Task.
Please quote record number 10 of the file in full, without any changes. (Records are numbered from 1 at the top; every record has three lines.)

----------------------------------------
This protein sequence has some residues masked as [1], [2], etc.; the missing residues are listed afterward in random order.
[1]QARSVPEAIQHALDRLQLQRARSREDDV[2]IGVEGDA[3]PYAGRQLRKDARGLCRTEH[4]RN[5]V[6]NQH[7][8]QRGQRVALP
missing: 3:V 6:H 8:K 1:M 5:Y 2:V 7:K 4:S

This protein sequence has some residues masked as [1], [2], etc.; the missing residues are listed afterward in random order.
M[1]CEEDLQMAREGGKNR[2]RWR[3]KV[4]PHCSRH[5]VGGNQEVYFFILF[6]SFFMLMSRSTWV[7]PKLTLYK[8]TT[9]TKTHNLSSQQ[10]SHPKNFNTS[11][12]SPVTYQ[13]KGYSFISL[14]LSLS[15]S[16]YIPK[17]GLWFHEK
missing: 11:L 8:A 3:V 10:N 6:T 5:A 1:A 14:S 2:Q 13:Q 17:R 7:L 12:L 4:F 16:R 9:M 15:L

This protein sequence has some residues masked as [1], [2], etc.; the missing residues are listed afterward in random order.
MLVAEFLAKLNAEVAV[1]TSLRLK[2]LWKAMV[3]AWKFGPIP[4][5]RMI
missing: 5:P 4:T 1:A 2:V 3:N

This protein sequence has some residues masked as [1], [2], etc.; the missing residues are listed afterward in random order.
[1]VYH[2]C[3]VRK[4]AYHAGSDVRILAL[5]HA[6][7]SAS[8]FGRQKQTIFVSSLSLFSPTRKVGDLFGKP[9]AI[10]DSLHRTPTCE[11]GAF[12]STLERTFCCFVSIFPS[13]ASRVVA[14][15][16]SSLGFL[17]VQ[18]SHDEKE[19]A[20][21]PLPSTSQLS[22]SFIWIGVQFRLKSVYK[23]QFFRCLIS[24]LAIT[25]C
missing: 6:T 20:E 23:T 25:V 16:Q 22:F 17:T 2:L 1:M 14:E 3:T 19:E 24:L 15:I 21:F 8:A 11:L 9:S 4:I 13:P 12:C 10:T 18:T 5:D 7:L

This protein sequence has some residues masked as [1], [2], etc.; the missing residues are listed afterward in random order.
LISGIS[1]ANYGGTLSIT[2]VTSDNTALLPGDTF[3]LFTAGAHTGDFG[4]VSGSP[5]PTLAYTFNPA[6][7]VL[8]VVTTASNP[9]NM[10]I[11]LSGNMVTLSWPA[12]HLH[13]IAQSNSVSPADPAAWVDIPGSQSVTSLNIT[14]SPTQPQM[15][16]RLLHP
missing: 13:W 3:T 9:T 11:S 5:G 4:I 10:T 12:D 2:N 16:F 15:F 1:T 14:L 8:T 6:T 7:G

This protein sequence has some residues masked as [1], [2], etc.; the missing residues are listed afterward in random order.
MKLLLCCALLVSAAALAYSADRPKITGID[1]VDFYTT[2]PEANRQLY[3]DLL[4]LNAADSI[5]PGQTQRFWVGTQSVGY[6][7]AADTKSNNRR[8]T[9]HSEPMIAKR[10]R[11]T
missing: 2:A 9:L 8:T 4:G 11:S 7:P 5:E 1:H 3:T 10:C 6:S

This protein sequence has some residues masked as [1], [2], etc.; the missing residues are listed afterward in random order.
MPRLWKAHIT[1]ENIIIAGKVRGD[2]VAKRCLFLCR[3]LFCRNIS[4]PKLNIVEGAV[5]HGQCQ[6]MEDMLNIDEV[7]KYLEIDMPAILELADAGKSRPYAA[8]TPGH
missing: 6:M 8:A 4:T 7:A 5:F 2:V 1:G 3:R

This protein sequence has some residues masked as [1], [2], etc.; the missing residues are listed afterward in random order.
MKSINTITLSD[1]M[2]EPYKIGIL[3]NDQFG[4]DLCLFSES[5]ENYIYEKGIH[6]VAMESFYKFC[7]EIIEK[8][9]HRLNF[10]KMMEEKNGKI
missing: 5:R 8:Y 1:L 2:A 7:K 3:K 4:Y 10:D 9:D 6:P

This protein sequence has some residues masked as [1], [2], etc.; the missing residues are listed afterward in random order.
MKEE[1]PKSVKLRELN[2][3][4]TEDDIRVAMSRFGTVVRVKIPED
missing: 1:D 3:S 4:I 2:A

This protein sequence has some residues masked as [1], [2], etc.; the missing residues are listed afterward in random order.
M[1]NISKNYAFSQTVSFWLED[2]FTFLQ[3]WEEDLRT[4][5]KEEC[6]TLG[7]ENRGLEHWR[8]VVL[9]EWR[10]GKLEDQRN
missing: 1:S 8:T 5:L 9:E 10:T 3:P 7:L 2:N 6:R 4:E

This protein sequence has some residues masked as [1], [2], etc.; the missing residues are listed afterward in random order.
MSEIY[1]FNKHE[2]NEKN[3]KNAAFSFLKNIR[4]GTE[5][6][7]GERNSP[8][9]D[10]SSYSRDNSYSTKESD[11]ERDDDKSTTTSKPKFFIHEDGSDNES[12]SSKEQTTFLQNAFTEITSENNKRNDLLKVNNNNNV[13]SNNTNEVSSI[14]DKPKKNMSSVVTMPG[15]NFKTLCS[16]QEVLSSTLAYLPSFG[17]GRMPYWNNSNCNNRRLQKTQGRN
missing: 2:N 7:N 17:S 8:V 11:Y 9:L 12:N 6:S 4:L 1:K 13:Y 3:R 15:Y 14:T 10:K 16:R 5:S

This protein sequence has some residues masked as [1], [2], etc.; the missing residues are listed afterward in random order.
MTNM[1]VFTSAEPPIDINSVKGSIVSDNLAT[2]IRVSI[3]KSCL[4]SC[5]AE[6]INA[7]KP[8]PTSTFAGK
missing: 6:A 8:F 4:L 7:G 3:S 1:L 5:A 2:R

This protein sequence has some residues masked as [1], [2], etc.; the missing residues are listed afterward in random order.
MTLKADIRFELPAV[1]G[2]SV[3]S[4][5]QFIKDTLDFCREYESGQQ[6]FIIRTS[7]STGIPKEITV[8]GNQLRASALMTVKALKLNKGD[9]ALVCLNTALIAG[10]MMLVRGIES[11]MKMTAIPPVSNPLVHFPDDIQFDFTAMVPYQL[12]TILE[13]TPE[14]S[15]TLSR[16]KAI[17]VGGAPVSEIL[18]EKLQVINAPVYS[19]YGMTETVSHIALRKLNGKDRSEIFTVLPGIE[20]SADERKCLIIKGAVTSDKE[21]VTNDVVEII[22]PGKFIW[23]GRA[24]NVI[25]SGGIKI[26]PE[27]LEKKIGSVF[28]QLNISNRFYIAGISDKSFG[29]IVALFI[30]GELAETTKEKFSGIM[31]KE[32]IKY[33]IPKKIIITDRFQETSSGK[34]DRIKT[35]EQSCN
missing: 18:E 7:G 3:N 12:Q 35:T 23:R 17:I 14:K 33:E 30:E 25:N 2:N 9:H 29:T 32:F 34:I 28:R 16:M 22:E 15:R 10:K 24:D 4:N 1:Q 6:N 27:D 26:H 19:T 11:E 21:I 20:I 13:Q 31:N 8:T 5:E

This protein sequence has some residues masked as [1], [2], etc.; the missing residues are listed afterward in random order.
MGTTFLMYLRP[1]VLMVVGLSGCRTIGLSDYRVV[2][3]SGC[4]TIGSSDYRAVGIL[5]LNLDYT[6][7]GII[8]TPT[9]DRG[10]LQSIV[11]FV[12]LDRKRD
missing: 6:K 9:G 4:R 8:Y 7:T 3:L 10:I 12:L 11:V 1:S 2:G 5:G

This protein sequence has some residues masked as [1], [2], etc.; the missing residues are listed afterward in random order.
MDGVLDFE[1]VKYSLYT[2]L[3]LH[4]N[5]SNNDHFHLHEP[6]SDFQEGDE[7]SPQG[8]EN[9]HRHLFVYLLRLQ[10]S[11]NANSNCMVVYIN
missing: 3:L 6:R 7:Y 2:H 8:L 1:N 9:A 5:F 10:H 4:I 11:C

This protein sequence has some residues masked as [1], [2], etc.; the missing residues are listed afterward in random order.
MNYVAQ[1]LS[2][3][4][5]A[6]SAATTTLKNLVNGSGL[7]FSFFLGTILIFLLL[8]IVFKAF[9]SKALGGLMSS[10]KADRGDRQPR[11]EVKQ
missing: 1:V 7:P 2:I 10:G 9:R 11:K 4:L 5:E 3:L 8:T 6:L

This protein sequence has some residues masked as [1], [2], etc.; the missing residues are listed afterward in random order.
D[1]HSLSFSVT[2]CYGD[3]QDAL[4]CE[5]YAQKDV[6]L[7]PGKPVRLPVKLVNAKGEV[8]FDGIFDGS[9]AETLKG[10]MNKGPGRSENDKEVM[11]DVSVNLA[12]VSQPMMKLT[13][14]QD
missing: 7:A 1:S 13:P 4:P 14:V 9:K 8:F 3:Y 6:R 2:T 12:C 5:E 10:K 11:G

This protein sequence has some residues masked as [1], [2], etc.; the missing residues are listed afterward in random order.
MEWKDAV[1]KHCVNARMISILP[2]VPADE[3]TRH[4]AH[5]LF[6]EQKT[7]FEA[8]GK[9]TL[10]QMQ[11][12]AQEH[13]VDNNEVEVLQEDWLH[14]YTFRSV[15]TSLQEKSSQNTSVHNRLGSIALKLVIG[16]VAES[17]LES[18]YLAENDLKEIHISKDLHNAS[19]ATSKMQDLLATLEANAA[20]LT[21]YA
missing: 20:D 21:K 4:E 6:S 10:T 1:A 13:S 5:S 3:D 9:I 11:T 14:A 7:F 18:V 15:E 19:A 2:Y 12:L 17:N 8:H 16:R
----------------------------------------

This protein sequence has some residues masked as [1], [2], etc.; the missing residues are listed afterward in random order.
M[1]NISKNYAFSQTVSFWLED[2]FTFLQ[3]WEEDLRT[4][5]KEEC[6]TLG[7]ENRGLEHWR[8]VVL[9]EWR[10]GKLEDQRN
missing: 1:S 8:T 5:L 9:E 10:T 3:P 7:L 2:N 6:R 4:E